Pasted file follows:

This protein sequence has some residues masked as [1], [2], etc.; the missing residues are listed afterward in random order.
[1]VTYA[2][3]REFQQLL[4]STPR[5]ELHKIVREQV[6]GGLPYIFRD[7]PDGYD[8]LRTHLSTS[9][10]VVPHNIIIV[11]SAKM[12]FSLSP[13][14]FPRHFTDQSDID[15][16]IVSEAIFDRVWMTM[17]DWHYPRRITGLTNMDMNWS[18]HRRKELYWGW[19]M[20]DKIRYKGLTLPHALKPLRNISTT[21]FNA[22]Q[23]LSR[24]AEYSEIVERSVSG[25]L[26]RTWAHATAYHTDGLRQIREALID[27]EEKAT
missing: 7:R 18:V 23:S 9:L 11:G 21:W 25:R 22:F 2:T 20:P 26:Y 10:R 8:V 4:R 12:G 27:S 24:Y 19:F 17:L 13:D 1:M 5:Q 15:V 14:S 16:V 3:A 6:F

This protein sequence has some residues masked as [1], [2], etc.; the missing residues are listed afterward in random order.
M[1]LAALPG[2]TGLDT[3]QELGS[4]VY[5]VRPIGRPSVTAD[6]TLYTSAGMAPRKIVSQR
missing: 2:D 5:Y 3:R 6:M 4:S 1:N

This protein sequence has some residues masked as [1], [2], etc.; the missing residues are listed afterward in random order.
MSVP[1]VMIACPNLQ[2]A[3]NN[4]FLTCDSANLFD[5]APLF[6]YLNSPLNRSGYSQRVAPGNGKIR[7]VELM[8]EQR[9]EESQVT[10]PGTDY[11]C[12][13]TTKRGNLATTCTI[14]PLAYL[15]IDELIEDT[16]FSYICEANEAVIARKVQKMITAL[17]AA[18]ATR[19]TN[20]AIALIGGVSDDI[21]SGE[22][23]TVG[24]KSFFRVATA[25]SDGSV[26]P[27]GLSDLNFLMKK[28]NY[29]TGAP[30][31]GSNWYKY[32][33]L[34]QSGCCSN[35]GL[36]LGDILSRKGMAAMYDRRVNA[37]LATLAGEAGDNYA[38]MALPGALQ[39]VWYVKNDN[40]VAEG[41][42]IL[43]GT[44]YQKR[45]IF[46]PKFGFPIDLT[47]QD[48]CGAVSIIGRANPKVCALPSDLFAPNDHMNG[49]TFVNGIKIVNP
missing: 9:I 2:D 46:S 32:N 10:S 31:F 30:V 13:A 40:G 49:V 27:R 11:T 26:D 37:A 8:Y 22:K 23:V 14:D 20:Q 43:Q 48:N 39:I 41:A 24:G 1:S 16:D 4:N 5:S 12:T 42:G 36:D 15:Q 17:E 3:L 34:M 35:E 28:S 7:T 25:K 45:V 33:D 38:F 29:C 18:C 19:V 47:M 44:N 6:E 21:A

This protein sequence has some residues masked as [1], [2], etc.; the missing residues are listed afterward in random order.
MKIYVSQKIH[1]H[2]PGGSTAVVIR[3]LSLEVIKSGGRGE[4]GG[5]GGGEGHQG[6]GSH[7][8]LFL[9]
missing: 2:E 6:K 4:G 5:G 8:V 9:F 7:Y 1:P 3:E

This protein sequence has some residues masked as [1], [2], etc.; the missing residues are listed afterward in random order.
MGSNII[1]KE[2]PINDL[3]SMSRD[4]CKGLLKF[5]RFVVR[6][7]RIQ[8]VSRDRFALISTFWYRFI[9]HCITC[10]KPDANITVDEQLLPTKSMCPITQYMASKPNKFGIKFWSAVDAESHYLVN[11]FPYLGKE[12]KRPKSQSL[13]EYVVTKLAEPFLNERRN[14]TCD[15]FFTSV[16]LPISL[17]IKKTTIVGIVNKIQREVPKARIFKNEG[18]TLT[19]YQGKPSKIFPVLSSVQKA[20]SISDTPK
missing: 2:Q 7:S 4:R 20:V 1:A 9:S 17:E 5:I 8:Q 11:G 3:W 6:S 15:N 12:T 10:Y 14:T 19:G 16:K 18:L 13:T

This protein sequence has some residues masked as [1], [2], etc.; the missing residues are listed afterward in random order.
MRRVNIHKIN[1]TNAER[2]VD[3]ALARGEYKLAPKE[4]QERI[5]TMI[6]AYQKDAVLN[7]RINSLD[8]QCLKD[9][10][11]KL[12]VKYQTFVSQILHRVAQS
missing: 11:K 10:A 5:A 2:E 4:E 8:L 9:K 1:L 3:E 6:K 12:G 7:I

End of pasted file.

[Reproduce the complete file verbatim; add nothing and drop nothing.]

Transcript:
This protein sequence has some residues masked as [1], [2], etc.; the missing residues are listed afterward in random order.
[1]VTYA[2][3]REFQQLL[4]STPR[5]ELHKIVREQV[6]GGLPYIFRD[7]PDGYD[8]LRTHLSTS[9][10]VVPHNIIIV[11]SAKM[12]FSLSP[13][14]FPRHFTDQSDID[15][16]IVSEAIFDRVWMTM[17]DWHYPRRITGLTNMDMNWS[18]HRRKELYWGW[19]M[20]DKIRYKGLTLPHALKPLRNISTT[21]FNA[22]Q[23]LSR[24]AEYSEIVERSVSG[25]L[26]RTWAHATAYHTDGLRQIREALID[27]EEKAT
missing: 7:R 18:V 23:S 9:L 11:G 21:W 25:R 22:F 2:T 20:P 26:Y 10:R 8:V 4:R 12:G 27:S 24:Y 19:F 17:L 13:D 1:M 5:Q 15:V 14:S 16:V 3:A 6:F

This protein sequence has some residues masked as [1], [2], etc.; the missing residues are listed afterward in random order.
M[1]LAALPG[2]TGLDT[3]QELGS[4]VY[5]VRPIGRPSVTAD[6]TLYTSAGMAPRKIVSQR
missing: 2:D 5:Y 3:R 6:M 4:S 1:N

This protein sequence has some residues masked as [1], [2], etc.; the missing residues are listed afterward in random order.
MSVP[1]VMIACPNLQ[2]A[3]NN[4]FLTCDSANLFD[5]APLF[6]YLNSPLNRSGYSQRVAPGNGKIR[7]VELM[8]EQR[9]EESQVT[10]PGTDY[11]C[12][13]TTKRGNLATTCTI[14]PLAYL[15]IDELIEDT[16]FSYICEANEAVIARKVQKMITAL[17]AA[18]ATR[19]TN[20]AIALIGGVSDDI[21]SGE[22][23]TVG[24]KSFFRVATA[25]SDGSV[26]P[27]GLSDLNFLMKK[28]NY[29]TGAP[30][31]GSNWYKY[32][33]L[34]QSGCCSN[35]GL[36]LGDILSRKGMAAMYDRRVNA[37]LATLAGEAGDNYA[38]MALPGALQ[39]VWYVKNDN[40]VAEG[41][42]IL[43]GT[44]YQKR[45]IF[46]PKFGFPIDLT[47]QD[48]CGAVSIIGRANPKVCALPSDLFAPNDHMNG[49]TFVNGIKIVNP
missing: 9:I 2:D 46:S 32:N 10:S 31:F 30:V 13:A 40:G 49:V 27:R 11:T 26:D 37:A 8:Y 22:K 23:V 14:D 20:Q 43:Q 48:N 39:I 41:A 24:G 1:S 16:D 4:N 5:S 12:T 42:G 36:D 15:Q 17:E 3:L 34:M 35:E 28:S 7:T 25:K 45:V 33:D 38:F 29:C 18:C 19:V 47:M 44:N 6:E 21:A

This protein sequence has some residues masked as [1], [2], etc.; the missing residues are listed afterward in random order.
MKIYVSQKIH[1]H[2]PGGSTAVVIR[3]LSLEVIKSGGRGE[4]GG[5]GGGEGHQG[6]GSH[7][8]LFL[9]
missing: 2:E 6:K 4:G 5:G 8:V 9:F 7:Y 1:P 3:E

This protein sequence has some residues masked as [1], [2], etc.; the missing residues are listed afterward in random order.
MGSNII[1]KE[2]PINDL[3]SMSRD[4]CKGLLKF[5]RFVVR[6][7]RIQ[8]VSRDRFALISTFWYRFI[9]HCITC[10]KPDANITVDEQLLPTKSMCPITQYMASKPNKFGIKFWSAVDAESHYLVN[11]FPYLGKE[12]KRPKSQSL[13]EYVVTKLAEPFLNERRN[14]TCD[15]FFTSV[16]LPISL[17]IKKTTIVGIVNKIQREVPKARIFKNEG[18]TLT[19]YQGKPSKIFPVLSSVQKA[20]SISDTPK
missing: 2:Q 7:S 4:R 20:V 1:A 9:S 17:E 5:I 8:Q 11:G 3:W 6:S 15:N 12:T 10:Y 14:T 19:G 16:K 18:L 13:T

This protein sequence has some residues masked as [1], [2], etc.; the missing residues are listed afterward in random order.
MRRVNIHKIN[1]TNAER[2]VD[3]ALARGEYKLAPKE[4]QERI[5]TMI[6]AYQKDAVLN[7]RINSLD[8]QCLKD[9][10][11]KL[12]VKYQTFVSQILHRVAQS
missing: 11:K 10:A 5:A 2:E 4:E 8:L 9:K 1:L 3:E 6:K 12:G 7:I